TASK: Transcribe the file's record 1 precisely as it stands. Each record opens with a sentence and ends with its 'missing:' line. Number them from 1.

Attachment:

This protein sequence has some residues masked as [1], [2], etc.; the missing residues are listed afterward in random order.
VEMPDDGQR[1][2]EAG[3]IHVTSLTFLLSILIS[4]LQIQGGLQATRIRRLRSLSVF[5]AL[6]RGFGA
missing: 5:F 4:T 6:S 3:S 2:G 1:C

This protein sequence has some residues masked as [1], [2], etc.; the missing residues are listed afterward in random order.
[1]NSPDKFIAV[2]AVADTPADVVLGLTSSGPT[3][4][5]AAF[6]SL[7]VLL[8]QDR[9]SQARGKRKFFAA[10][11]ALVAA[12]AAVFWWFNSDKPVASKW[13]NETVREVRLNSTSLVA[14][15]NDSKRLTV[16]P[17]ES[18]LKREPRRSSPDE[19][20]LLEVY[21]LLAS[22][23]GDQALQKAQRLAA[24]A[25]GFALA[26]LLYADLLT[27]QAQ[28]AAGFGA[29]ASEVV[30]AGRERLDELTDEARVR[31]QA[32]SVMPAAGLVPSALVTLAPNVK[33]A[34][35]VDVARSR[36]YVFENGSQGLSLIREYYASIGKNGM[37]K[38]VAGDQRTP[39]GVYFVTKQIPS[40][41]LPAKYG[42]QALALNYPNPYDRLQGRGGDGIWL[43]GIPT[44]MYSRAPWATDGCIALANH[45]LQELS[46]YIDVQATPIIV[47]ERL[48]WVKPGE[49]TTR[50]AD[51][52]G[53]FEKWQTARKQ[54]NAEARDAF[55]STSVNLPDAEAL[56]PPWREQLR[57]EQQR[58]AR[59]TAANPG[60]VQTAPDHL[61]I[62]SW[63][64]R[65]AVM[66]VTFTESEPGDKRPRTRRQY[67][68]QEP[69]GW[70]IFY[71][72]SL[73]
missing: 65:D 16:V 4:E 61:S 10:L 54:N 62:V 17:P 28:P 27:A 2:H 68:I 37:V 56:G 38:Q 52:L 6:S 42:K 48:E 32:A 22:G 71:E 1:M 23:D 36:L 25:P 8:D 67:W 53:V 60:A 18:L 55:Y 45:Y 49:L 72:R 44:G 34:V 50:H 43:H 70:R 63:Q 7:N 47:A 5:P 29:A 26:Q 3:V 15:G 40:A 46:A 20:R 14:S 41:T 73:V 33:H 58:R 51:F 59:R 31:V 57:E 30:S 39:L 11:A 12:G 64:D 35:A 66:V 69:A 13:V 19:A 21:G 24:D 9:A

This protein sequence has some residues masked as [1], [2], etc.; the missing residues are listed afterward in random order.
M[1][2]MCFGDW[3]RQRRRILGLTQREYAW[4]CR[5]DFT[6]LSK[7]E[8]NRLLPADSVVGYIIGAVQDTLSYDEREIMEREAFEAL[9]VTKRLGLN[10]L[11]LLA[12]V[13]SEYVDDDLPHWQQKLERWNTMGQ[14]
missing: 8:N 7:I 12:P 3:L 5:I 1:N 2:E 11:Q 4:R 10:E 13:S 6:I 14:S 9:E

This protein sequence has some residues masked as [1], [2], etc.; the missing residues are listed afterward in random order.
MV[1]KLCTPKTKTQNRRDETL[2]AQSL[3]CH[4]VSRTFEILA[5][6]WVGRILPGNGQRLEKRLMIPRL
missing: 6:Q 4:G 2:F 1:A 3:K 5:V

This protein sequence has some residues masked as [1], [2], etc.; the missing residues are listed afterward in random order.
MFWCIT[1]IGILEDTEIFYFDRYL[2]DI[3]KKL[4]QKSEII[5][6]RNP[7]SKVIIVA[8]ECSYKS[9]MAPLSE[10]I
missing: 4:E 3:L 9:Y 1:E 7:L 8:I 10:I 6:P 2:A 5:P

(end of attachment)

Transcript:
This protein sequence has some residues masked as [1], [2], etc.; the missing residues are listed afterward in random order.
VEMPDDGQR[1][2]EAG[3]IHVTSLTFLLSILIS[4]LQIQGGLQATRIRRLRSLSVF[5]AL[6]RGFGA
missing: 5:F 4:T 6:S 3:S 2:G 1:C